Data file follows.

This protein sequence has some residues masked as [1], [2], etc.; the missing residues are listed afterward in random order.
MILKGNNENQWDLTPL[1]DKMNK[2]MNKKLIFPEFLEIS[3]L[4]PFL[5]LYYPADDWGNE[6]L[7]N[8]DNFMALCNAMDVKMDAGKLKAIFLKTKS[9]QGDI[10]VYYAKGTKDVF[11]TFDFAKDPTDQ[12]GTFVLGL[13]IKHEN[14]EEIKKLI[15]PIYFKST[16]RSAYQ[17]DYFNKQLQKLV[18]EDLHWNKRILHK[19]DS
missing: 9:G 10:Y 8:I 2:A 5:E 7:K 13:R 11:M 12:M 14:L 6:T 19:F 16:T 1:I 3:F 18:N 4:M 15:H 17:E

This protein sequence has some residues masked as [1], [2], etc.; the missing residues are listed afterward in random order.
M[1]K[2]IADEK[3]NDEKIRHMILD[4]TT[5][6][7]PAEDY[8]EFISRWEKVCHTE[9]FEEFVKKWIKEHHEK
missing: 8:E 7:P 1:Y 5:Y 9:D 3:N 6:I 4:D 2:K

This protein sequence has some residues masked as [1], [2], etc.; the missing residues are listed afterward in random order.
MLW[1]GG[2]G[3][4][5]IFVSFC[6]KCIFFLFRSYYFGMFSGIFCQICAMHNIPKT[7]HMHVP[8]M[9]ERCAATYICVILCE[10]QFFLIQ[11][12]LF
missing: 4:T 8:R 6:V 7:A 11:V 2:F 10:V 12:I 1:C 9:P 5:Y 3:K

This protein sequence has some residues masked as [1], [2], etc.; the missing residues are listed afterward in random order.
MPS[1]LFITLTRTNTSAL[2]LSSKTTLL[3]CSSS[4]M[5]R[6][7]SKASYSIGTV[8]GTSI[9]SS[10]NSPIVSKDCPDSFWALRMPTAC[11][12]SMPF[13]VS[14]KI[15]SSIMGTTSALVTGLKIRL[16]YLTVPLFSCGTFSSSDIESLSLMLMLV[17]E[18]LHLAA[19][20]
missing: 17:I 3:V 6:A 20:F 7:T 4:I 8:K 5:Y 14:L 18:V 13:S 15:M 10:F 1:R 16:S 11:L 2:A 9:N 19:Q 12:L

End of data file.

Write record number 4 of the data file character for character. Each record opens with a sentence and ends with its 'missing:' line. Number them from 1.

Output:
This protein sequence has some residues masked as [1], [2], etc.; the missing residues are listed afterward in random order.
MPS[1]LFITLTRTNTSAL[2]LSSKTTLL[3]CSSS[4]M[5]R[6][7]SKASYSIGTV[8]GTSI[9]SS[10]NSPIVSKDCPDSFWALRMPTAC[11][12]SMPF[13]VS[14]KI[15]SSIMGTTSALVTGLKIRL[16]YLTVPLFSCGTFSSSDIESLSLMLMLV[17]E[18]LHLAA[19][20]
missing: 17:I 3:V 6:A 20:F 7:T 4:I 8:K 5:Y 14:L 18:V 13:S 15:M 10:F 1:R 16:S 11:L 2:A 9:N 19:Q 12:L